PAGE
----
Duke University and Affymetrix Initiate Five-Year Translational Research Collaboration
News Jan 10, 2006
Affymetrix Inc. has announced that it has entered into five-year collaboration with Duke University to analyze genomic information across large patient samples.
Under terms of the agreement, Duke researchers will use Affymetrix GeneChip® microarray technology to develop applications for translational research projects. The initial projects will focus on cancer and cardiovascular disease.
Duke researchers will use Affymetrix's GeneChip HT System and arrays to perform large-scale clinical studies.
The Affymetrix technology will enable them to discover RNA and DNA patterns that can better classify, manage and treat complex diseases.
As part of the agreement, Affymetrix will fund creative research and clinical projects that could lead to new genomic applications on the GeneChip platform, as well as diagnostics and screening tests.
"This is an exciting time when genomics offers the promise of a deeper understanding of biology while at the same time improving the practice of medicine," said Joseph Nevins, Ph.D., director of the IGSP Center for Applied Genomics & Technology at Duke University.
"By combining our research expertise with Affymetrix's high-throughput microarray technology, we have the opportunity to build on our prior work and develop gene expression profiles that characterize oncogenic pathways and define tumor phenotypes, which are important in determining clinical outcomes."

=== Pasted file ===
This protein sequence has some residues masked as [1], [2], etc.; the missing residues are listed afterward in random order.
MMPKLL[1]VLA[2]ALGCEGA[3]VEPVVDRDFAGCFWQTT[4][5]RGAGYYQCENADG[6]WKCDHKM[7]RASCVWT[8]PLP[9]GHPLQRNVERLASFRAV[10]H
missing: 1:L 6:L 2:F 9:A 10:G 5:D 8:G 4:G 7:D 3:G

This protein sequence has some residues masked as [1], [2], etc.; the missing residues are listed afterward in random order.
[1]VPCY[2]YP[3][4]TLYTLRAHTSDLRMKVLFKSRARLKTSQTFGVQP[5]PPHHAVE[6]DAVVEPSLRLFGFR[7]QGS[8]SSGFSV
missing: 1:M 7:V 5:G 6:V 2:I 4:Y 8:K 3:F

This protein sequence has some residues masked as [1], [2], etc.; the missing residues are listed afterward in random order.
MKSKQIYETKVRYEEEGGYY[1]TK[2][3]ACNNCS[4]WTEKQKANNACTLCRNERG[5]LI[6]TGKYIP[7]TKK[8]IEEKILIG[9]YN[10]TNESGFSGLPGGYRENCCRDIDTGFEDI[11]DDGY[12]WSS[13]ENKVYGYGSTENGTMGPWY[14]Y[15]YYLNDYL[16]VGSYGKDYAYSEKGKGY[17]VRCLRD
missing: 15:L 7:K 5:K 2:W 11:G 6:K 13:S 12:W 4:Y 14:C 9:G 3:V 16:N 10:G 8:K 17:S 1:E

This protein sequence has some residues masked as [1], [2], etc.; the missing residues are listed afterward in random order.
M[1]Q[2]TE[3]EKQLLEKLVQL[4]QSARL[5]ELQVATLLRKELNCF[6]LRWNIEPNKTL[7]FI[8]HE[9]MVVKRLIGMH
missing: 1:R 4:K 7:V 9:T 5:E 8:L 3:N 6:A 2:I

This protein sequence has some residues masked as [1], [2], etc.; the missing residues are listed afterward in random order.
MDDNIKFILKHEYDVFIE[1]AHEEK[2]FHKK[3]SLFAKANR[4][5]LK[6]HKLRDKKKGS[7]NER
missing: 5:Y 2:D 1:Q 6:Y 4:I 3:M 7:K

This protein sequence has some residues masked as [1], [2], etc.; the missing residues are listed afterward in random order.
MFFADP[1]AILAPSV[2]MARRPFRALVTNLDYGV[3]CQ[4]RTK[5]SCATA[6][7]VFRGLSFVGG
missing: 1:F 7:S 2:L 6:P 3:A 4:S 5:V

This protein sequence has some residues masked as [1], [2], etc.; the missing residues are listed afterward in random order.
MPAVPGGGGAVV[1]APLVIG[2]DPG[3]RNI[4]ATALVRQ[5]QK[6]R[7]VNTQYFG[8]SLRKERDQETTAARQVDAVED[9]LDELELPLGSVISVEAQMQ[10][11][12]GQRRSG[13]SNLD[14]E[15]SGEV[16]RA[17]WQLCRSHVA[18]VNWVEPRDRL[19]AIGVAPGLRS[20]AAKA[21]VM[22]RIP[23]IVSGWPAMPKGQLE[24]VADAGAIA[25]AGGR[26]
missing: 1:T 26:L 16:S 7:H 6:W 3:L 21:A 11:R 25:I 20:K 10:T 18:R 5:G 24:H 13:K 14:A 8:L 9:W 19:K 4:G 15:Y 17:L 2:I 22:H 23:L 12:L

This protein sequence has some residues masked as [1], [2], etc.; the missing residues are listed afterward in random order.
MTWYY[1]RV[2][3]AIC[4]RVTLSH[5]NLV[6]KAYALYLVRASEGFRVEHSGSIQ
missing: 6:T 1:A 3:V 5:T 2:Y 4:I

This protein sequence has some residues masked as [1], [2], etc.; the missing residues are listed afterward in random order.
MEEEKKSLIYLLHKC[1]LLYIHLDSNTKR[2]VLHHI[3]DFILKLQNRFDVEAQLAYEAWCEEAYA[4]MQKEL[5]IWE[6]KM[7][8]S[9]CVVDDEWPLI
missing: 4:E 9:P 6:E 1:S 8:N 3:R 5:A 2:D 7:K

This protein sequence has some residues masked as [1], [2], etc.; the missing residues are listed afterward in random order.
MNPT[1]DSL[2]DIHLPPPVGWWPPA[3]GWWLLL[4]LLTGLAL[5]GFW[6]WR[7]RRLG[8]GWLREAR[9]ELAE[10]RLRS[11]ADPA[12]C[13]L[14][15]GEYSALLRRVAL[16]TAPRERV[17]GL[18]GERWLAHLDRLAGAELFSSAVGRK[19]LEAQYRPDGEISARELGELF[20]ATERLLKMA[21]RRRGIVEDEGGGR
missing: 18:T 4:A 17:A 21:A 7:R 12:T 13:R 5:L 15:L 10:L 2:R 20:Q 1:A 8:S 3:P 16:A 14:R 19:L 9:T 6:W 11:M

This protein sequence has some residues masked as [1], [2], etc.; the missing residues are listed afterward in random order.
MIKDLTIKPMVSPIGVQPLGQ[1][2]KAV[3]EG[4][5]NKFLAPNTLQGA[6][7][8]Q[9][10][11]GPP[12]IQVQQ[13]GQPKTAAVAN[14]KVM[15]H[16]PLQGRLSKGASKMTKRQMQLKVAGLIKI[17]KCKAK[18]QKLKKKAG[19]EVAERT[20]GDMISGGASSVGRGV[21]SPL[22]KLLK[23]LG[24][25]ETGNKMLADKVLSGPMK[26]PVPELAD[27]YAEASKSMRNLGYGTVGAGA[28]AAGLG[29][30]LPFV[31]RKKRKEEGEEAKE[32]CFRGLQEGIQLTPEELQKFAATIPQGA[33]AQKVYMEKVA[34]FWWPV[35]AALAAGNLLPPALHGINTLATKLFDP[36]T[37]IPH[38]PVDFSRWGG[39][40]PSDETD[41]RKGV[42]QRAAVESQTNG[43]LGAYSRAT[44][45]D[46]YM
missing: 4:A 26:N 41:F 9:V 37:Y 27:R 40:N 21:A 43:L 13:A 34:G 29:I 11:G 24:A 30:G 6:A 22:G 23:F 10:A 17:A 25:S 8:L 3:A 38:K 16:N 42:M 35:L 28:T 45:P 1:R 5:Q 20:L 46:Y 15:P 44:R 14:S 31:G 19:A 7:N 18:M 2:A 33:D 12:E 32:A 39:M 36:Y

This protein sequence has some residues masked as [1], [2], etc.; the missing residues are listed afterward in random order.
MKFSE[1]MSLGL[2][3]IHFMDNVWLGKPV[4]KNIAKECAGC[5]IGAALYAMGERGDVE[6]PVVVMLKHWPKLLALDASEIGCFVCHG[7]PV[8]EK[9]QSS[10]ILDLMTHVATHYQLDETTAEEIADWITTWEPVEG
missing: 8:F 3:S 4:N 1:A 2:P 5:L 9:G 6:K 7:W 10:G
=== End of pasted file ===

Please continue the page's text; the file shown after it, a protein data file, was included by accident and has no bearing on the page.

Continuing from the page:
"At the same time, this can translate into improved clinical care and provide an important resource to enhance the use of microarray technology for all Duke investigators."
"Affymetrix is excited to be working with a leading research organization such as Duke University to help bring more effective personalized tests and therapies to market faster," said Gregg Fergus, senior vice president, Global Sales Operations at Affymetrix.
"Together, we hope to accelerate clinical research, improve patient care and open the door to new genomic applications."
As genome editing technologies advance toward clinical therapies, they are raising hopes of a completely new way to treat disease. However, challenges need to be addressed before potential treatments can be widely used in patients. To tackle these challenges, the National Institutes of Health has launched the Somatic Cell Genome Editing program, which has awarded multiple grants including more than $3.6 million to assess the safety of genome editing in human cells and tissues.